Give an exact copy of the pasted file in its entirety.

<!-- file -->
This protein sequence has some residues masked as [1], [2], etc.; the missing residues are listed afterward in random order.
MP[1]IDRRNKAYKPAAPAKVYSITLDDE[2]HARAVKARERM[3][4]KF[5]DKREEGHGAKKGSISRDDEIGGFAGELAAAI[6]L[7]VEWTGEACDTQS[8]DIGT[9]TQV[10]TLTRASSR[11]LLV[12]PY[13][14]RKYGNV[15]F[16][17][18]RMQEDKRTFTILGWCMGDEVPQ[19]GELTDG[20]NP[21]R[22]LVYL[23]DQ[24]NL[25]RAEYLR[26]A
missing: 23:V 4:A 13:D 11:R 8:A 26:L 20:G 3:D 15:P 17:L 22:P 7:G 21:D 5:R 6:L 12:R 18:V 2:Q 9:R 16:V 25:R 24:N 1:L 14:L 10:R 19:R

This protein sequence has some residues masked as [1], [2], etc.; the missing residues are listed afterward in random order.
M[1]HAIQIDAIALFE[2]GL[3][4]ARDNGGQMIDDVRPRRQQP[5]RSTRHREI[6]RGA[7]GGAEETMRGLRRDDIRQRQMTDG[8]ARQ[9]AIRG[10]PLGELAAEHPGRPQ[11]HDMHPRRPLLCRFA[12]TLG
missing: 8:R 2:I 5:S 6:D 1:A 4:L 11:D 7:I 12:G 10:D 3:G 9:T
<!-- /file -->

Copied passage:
This protein sequence has some residues masked as [1], [2], etc.; the missing residues are listed afterward in random order.
MP[1]IDRRNKAYKPAAPAKVYSITLDDE[2]HARAVKARERM[3][4]KF[5]DKREEGHGAKKGSISRDDEIGGFAGELAAAI[6]L[7]VEWTGEACDTQS[8]DIGT[9]TQV[10]TLTRASSR[11]LLV[12]PY[13][14]RKYGNV[15]F[16][17][18]RMQEDKRTFTILGWCMGDEVPQ[19]GELTDG[20]NP[21]R[22]LVYL[23]DQ[24]NL[25]RAEYLR[26]A
missing: 23:V 4:A 13:D 11:R 8:A 26:L 20:G 3:D 15:P 17:L 22:P 7:G 21:D 5:R 6:L 12:R 18:V 2:Q 9:R 16:V 25:R 24:N 1:L 14:L 10:R 19:R

This protein sequence has some residues masked as [1], [2], etc.; the missing residues are listed afterward in random order.
M[1]HAIQIDAIALFE[2]GL[3][4]ARDNGGQMIDDVRPRRQQP[5]RSTRHREI[6]RGA[7]GGAEETMRGLRRDDIRQRQMTDG[8]ARQ[9]AIRG[10]PLGELAAEHPGRPQ[11]HDMHPRRPLLCRFA[12]TLG
missing: 8:R 2:I 5:S 6:D 1:A 4:L 11:D 7:I 12:G 10:D 3:G 9:T